Also, the CSA I mention below, Ploughshare Community Farm, stopped sending us produce in mid-June. We lost our share. That is the risk of joining a CSA but not all of the members understood that risk. Some even threatened to sue the owner. But, that's a different post that will probably never be written as I don't know the whole story.
Post from 5/29/2009:
That word has a lot more meaning now than it did in the past. There's even a new word - locavore. These days when someone says local, it seems to imply buying and eating local. MTH and I have been trying to follow this creed more and more. For example, we've joined two co-ops. One is the Ploughshare Community Farm out in Louisa County. The other, Fall Line Farms, is a group of farms that have come together in order to provide many different products.
The Ploughshare Community Farm has an assorted variety of vegetables. This past week we brought home spicy mustard greens, strong spring onions, a beautiful head of romaine, green spinach and assorted spring salad mix. With this co-op, you pay for a share before the season starts and then you receive items as they are harvested (even if you don't like them - e.g. cucumbers).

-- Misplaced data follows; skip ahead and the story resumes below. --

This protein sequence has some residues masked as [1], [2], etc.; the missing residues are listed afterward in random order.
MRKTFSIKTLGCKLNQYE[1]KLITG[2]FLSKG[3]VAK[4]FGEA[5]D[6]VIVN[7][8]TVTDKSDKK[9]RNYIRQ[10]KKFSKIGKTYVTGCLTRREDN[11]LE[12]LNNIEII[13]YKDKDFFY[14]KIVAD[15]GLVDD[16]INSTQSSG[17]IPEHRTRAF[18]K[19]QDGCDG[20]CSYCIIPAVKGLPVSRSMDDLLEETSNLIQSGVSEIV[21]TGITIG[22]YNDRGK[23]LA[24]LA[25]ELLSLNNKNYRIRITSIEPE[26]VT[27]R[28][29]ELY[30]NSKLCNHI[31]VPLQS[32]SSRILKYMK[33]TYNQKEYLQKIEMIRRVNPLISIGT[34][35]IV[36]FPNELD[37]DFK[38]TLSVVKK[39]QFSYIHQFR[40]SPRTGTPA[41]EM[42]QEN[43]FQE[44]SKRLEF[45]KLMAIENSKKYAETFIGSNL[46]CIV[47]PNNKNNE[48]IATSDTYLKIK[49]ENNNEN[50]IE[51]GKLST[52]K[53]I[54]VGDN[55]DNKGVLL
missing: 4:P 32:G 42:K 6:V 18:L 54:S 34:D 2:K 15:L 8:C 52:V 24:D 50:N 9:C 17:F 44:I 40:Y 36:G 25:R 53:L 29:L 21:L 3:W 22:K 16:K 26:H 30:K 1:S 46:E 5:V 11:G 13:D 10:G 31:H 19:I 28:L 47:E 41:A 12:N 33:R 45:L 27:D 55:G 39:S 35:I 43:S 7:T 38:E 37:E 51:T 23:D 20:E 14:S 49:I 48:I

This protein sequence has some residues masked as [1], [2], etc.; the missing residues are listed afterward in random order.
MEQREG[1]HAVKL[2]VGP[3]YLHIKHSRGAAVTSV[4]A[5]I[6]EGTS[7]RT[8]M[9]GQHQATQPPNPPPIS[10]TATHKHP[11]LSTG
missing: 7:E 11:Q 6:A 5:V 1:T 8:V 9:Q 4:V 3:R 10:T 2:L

The Fall Line Farms has not only vegetables but also fruit, meats and other interesting items. With this co-op, you pay an upfront admin fee and then order whatever you want each week. This week, I ordered eggs, patty pan squash and locally roasted coffee from The Black Hand Coffee Shop on Sheppard Street in the Museum District of Richmond. Other weeks, I've ordered: strawberries, asparagus, fresh mint, honey, goats milk lotion, bread and many other items. One thing to note though is that there is the possibility of not receiving an item that is ordered. For example, one week, I ordered spinach and it did not come because the deer had eaten it out of the field!
But, there is another type of local. MTH and I also buy most of our wine these days from the Strawberry Street Vineyard. Although he does sell Virginia wines, we buy mostly other types of wine. So, we are not buying locally produced items but we are buying local. Plus, we are now recognized by the owner whenever we walk in (we can thank Peanut for that recognition :). I think that being recognized and having a conversation each time we go may be the best part about buying "local". Instead of going to Kroger where no one knows me, I get individual attention.